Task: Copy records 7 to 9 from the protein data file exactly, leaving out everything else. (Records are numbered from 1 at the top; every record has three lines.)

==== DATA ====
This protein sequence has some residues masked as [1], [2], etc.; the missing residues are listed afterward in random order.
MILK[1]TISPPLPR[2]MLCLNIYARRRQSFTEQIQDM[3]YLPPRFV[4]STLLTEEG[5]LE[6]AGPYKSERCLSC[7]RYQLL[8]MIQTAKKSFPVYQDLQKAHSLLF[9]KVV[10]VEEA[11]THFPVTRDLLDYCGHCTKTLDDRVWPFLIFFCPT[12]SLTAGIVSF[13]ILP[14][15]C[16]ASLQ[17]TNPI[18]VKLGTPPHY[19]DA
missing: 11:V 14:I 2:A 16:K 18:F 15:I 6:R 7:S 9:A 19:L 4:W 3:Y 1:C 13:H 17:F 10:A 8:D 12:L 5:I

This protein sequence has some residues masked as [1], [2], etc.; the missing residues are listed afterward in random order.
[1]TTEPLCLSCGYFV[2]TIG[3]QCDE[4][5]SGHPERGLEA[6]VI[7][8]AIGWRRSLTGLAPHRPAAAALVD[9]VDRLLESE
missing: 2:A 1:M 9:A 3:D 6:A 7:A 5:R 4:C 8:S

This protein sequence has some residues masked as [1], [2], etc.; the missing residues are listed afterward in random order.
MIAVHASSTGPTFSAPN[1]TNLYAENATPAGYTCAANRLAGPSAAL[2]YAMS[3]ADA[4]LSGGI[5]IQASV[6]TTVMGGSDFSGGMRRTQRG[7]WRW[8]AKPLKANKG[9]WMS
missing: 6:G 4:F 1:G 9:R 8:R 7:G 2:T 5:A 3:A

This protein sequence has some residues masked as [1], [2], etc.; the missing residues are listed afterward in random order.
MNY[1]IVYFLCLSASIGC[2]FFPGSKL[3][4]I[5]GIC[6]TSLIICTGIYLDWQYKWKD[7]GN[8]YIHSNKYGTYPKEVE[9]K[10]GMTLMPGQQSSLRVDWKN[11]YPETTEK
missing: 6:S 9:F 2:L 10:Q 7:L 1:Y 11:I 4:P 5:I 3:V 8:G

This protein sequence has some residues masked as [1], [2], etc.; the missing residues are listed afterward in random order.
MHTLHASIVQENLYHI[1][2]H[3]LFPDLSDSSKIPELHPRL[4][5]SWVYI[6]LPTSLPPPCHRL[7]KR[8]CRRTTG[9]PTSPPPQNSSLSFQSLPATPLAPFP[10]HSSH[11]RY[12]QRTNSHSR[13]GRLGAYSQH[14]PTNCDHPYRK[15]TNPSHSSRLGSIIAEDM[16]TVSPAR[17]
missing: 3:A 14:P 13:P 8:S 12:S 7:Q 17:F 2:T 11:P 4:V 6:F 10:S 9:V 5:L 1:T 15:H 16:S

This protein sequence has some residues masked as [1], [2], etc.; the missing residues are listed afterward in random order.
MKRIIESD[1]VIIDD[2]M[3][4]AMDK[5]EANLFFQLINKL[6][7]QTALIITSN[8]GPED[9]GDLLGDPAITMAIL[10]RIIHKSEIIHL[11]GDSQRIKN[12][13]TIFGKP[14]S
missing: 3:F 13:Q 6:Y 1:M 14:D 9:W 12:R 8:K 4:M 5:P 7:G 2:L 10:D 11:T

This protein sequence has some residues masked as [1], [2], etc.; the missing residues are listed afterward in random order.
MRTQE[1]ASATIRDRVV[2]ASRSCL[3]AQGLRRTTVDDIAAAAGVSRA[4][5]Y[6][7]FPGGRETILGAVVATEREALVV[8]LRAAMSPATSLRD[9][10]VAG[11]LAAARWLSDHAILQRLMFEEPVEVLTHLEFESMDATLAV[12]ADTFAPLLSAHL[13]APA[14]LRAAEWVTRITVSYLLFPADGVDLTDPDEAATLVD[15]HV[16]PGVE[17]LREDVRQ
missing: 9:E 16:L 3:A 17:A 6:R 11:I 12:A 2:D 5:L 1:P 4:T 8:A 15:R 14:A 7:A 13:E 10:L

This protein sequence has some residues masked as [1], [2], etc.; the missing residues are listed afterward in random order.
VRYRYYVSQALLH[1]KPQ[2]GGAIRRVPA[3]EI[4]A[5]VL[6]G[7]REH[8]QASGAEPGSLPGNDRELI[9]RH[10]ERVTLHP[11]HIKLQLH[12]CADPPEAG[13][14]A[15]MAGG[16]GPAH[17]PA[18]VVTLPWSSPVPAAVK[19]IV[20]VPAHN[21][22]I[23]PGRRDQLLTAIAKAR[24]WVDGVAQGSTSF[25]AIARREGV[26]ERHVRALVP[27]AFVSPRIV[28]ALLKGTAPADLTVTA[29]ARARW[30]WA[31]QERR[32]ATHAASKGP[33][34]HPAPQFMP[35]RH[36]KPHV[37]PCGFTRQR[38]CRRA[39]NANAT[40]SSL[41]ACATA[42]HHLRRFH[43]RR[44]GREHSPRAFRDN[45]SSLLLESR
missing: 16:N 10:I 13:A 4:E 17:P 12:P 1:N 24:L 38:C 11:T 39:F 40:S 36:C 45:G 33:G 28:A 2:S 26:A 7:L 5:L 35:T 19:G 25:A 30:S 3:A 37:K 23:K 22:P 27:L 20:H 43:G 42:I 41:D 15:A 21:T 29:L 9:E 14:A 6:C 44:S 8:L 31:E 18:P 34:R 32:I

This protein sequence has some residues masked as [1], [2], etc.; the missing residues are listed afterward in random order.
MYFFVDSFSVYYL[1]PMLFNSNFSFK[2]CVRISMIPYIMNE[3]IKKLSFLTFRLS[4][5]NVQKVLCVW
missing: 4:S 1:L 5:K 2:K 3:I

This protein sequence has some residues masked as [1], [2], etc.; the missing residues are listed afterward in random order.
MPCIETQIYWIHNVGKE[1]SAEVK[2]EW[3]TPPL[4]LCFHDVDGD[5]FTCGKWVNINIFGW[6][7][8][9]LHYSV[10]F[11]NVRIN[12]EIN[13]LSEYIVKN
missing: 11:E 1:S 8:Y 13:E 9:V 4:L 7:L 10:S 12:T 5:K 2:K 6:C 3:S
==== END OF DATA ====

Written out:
This protein sequence has some residues masked as [1], [2], etc.; the missing residues are listed afterward in random order.
MRTQE[1]ASATIRDRVV[2]ASRSCL[3]AQGLRRTTVDDIAAAAGVSRA[4][5]Y[6][7]FPGGRETILGAVVATEREALVV[8]LRAAMSPATSLRD[9][10]VAG[11]LAAARWLSDHAILQRLMFEEPVEVLTHLEFESMDATLAV[12]ADTFAPLLSAHL[13]APA[14]LRAAEWVTRITVSYLLFPADGVDLTDPDEAATLVD[15]HV[16]PGVE[17]LREDVRQ
missing: 9:E 16:L 3:A 17:A 6:R 11:I 12:A 2:D 5:L 1:P 4:T 8:A 15:R 14:A 7:A 13:E 10:L

This protein sequence has some residues masked as [1], [2], etc.; the missing residues are listed afterward in random order.
VRYRYYVSQALLH[1]KPQ[2]GGAIRRVPA[3]EI[4]A[5]VL[6]G[7]REH[8]QASGAEPGSLPGNDRELI[9]RH[10]ERVTLHP[11]HIKLQLH[12]CADPPEAG[13][14]A[15]MAGG[16]GPAH[17]PA[18]VVTLPWSSPVPAAVK[19]IV[20]VPAHN[21][22]I[23]PGRRDQLLTAIAKAR[24]WVDGVAQGSTSF[25]AIARREGV[26]ERHVRALVP[27]AFVSPRIV[28]ALLKGTAPADLTVTA[29]ARARW[30]WA[31]QERR[32]ATHAASKGP[33][34]HPAPQFMP[35]RH[36]KPHV[37]PCGFTRQR[38]CRRA[39]NANAT[40]SSL[41]ACATA[42]HHLRRFH[43]RR[44]GREHSPRAFRDN[45]SSLLLESR
missing: 16:N 10:I 13:A 4:E 17:P 12:P 1:N 24:L 38:C 11:T 39:F 40:S 36:C 45:G 33:G 28:A 2:S 26:A 7:L 5:L 35:T 19:G 25:A 30:S 3:A 37:K 23:K 22:P 27:L 20:H 43:G 42:I 41:D 15:A 21:T 29:L 9:E 14:A 6:C 44:S 8:L 31:E 18:P 34:R 32:I

This protein sequence has some residues masked as [1], [2], etc.; the missing residues are listed afterward in random order.
MYFFVDSFSVYYL[1]PMLFNSNFSFK[2]CVRISMIPYIMNE[3]IKKLSFLTFRLS[4][5]NVQKVLCVW
missing: 4:S 1:L 5:K 2:K 3:I